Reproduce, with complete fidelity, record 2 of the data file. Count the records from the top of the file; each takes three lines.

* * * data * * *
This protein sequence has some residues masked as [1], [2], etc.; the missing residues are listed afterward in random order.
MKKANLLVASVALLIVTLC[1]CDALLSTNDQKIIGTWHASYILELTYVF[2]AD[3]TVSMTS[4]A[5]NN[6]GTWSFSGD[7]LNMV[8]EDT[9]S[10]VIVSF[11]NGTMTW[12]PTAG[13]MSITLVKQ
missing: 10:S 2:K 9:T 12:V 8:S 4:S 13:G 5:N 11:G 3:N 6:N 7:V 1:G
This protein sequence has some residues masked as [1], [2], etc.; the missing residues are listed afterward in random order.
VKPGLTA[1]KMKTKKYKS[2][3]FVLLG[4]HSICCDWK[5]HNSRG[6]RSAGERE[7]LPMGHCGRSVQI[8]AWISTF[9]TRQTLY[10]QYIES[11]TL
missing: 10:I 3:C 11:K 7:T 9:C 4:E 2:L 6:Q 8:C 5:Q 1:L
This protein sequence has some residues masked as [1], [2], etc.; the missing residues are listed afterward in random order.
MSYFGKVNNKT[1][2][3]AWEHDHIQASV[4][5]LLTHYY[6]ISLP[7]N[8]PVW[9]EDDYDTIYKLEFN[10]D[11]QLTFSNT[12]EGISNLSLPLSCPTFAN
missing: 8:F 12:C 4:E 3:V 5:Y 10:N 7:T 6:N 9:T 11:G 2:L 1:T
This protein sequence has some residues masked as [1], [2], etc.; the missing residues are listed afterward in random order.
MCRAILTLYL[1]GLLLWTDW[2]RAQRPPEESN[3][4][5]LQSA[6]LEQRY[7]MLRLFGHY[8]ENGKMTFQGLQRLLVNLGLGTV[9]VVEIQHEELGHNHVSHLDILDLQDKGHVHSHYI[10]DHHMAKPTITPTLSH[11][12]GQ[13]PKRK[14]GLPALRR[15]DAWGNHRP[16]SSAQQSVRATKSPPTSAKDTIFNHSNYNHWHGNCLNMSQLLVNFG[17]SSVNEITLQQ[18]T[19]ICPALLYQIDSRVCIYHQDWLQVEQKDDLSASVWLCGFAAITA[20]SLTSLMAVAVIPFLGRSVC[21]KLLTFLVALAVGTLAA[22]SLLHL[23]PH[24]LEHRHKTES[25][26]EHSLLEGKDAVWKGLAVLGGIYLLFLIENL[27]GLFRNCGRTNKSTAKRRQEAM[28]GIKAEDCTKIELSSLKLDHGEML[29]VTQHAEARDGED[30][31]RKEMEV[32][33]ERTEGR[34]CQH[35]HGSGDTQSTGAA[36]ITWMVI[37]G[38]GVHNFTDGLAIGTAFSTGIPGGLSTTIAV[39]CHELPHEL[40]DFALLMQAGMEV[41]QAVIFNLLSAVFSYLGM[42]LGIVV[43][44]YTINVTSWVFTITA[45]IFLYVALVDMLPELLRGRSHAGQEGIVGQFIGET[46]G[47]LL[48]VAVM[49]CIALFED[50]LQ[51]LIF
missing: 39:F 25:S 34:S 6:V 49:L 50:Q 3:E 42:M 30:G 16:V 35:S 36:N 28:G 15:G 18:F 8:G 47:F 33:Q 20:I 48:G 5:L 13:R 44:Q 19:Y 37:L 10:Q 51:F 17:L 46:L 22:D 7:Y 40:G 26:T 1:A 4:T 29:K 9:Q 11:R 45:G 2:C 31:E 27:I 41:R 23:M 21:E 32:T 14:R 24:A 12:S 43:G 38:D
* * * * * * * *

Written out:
This protein sequence has some residues masked as [1], [2], etc.; the missing residues are listed afterward in random order.
VKPGLTA[1]KMKTKKYKS[2][3]FVLLG[4]HSICCDWK[5]HNSRG[6]RSAGERE[7]LPMGHCGRSVQI[8]AWISTF[9]TRQTLY[10]QYIES[11]TL
missing: 10:I 3:C 11:K 7:T 9:C 4:E 2:L 6:Q 8:C 5:Q 1:L